The C-price is overwhelming the real coffee economy because it significantly increases risk to farmers (and other actors at the production side of the supply chain). Farmers are assuming far more risk than anyone else in the industry.
“Finance overwhelms the real economy.”*
This is a point from Laudato Si, Pope Francis’ recent encyclical on the environment and poverty.
This phrase helps to explain what’s happening in the coffee sector. The “real economy” of the coffee sector consists of: millions of farmers and farmworkers who produce the world’s coffee, millers and roasters who add value to coffee, honest traders and retailers, and coffee consumers around the world. Surrounding this “real economy” is the finance sector, which is necessary for mobilizing capital, but has proven most adept at concentrating wealth for a relatively small group of people with the financial and economic power to exploit the coffee market.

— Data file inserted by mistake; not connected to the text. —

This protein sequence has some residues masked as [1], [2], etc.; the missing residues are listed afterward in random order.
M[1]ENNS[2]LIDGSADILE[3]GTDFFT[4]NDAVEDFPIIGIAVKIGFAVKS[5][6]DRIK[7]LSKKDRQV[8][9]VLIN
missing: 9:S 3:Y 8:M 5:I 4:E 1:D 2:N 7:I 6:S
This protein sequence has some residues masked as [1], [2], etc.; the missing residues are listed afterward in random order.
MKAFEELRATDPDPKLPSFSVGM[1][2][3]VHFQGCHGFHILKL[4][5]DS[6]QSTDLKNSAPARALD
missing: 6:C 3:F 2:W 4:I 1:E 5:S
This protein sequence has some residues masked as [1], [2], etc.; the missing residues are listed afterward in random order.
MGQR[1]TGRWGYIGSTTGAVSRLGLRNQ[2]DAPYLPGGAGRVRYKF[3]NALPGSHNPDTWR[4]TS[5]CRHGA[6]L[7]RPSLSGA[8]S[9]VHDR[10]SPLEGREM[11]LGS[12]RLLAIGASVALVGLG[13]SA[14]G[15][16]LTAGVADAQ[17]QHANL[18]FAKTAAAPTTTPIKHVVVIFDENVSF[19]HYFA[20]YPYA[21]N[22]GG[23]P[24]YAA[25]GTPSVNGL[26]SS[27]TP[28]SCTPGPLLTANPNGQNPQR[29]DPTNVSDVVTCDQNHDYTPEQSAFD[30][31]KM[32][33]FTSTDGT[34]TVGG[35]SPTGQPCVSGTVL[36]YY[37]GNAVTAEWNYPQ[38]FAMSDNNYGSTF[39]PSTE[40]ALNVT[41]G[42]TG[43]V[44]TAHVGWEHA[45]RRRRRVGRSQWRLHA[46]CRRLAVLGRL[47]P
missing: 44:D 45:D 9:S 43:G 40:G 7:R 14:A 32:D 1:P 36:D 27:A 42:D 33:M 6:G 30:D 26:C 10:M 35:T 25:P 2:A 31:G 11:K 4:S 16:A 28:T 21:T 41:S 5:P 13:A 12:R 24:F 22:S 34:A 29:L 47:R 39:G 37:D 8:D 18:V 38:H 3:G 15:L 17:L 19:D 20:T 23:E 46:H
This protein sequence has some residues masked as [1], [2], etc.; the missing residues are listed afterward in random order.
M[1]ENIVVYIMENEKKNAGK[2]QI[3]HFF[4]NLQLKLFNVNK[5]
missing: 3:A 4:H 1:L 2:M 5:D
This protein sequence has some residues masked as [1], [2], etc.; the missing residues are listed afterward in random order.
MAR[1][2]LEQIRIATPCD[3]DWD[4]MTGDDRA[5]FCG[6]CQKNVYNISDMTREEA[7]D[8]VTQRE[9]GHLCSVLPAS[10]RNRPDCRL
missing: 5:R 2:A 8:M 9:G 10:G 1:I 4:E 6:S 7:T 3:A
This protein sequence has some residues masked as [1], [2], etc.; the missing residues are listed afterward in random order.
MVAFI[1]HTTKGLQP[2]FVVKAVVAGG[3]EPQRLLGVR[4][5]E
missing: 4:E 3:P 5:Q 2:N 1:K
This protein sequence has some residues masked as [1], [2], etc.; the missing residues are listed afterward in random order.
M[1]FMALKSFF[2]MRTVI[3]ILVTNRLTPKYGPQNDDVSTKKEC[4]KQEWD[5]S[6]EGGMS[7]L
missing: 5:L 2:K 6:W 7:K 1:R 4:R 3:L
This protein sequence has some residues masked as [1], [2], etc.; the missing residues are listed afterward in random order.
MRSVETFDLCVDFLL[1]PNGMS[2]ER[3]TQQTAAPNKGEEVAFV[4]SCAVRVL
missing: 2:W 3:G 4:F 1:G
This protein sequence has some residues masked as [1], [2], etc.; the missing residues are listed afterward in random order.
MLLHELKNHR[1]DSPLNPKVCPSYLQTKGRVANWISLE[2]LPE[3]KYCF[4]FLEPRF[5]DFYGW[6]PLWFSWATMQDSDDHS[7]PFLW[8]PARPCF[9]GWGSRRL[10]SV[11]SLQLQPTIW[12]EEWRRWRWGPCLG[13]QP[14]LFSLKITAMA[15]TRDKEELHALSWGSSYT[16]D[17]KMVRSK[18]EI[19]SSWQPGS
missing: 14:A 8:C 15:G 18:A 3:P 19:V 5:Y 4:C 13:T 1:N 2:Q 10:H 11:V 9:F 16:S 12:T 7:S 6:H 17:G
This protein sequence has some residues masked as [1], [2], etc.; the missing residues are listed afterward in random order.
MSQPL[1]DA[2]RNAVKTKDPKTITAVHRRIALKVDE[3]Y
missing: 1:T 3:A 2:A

While some of the worlds’ largest coffee companies and shrewd traders have generated massive profits over the last decade, most coffee farmers and farmworkers remain poor, and are increasingly vulnerable to market volatility and other threats.